The Problem is that our emotional disposition is directly related to our thoughts. If my attention is on an imaginary scenario at work then I am no longer really in a beautiful field with perfect weather and no problems. I essentially create a stressful reality and choose to live in it by allowing my attention to stay in the fictitious space as opposed to in the reality of the present moment.

Let me offer another example: let’s say you are driving down the road to a very important event such as a football game and there is an excessive amount of traffic to get to the parking lot. There is a man in a nice sports car who decides to cut around the traffic by speeding forward in the breakdown lane. The entire football game (or ballet or movie – whatever event you enjoy) you find yourself ruminating about the incident with thoughts such as, “that guy is entitled, that man doesn’t have any care for others, that guy is cheating our social rules, that guy is a pompous narcissist etc.”

Why would one choose to place their attention on this stranger as opposed to on the enjoyable event? It would stand to reason that you would get more enjoyment if you could keep your attention on the event (the present).

The answer is the ego (sense of permanent identity… the ego is all the answers to the “I am ________” statement). By ruminating on that man you are giving your ego the opportunity to validate its characteristics – you are giving yourself the opportunity to define who you are.

So this is one reason why we would do this, but can we do anything about it?

Can we control where we place our attention?

I have many posts concerning mindfulness that would be relevant here as mindfulness practice is essentially a means of training your ability to direct your attention. Just like exercise, you can increase your ability with regular practice.

That being said, I happened to be relatively out of practice and therefor I was not in a mental space which allowed my attention to stay present without rather significant willpower.

Instead I had to Label and externalize the unwanted thoughts … validate my strong desire to attend to those thoughts… and gently give myself the assignment of focusing intently on one of my senses.

This is how the process looks inside my head:

1.) “That is a work related thought and I notice that my chest tightens to this subject.”

2.)”I really want to keep my attention on this work thought as there is a pleasant feeling which comes from labeling moral deficiency while problem solving… and… I have agreed to keep my attention in the present.”

3.) let me look at the scenery in front of me so intently that I would be able to write a poem that could paint a vivid picture of what I see to a person with their eyes closed (or “let me attend to my sense of smell until even the dull scent of the ground in available” or “let me find the rhythm of my heart beat without touching an artery”)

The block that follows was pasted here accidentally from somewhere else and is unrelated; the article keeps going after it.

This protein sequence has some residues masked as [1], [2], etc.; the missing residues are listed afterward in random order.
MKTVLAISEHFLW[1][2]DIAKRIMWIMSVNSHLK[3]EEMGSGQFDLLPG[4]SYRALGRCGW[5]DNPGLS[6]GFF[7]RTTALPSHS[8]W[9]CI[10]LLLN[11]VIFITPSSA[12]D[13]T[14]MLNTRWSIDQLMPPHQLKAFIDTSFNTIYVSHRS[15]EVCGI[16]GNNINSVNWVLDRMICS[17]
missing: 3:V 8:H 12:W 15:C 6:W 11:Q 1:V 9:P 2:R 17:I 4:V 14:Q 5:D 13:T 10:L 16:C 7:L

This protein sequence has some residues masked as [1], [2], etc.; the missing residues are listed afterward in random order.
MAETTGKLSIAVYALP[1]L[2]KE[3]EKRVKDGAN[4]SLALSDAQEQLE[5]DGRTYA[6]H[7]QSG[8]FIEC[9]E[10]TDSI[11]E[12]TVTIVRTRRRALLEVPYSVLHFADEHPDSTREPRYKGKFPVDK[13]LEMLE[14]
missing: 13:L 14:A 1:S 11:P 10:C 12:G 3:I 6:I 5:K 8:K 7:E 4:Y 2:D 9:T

Note: it is best to tell yourself what to attend to as opposed to telling yourself what NOT to attend to = If I say “don’t think of a penguin” your mind will picture a penguin. What is worse is that a feedback loop is then created as your mind will then continually check in on your assigned task. Your mind will ask itself “am I not thinking about a penguin”? And when it repeats “penguin” your mind will again picture a penguin.

If instead I tell my mind “attend to the contrast of that tree and the grass,” I can avoid creating both issues.

To my surprise this actually ended up working after about twenty five minutes of using this intervention 25 times on myself.

I then did enter into the bliss of the present moments and enjoyed two 15 minute periods of sitting mindfully, and another 30 minutes of running, with my attention in the present. The Present was a 60 degree day with a subtle breeze and a delicate cumulus scattered sky holding the light of a warmly glowing sun… yes, I was very happy to find my attention in that space.

 

 

 

 

 

 

William Hambleton Bishop is a practicing therapist in Steamboat Springs Colorado.

Mind won’t stop ruminating? Take your shoes off to encourage a state of mindfulness

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A state of mindfulness is when you are entirely in the present moment… this means that 100% of your attention is on your sensory, cognitive, and emotional ‘unconditionally accepting’ observations of the moment that is happening (as opposed to being distracted by focusing your attention on the past or the future). To encourage a state of mindfulness I often try and remove anything that would be an obstacle or a distraction from the present… sometimes my shoes are such a distraction… so I remove them and free my feet to observe the present moment.

When I take my shoes off I must focus on my present surrounding so as to not avoid injury… there is intention to my steps… patients. If I am to get too caught up on my destination I will surely be left with blisters… and so with my shoes off I pay attention to the tactile wonder of walking…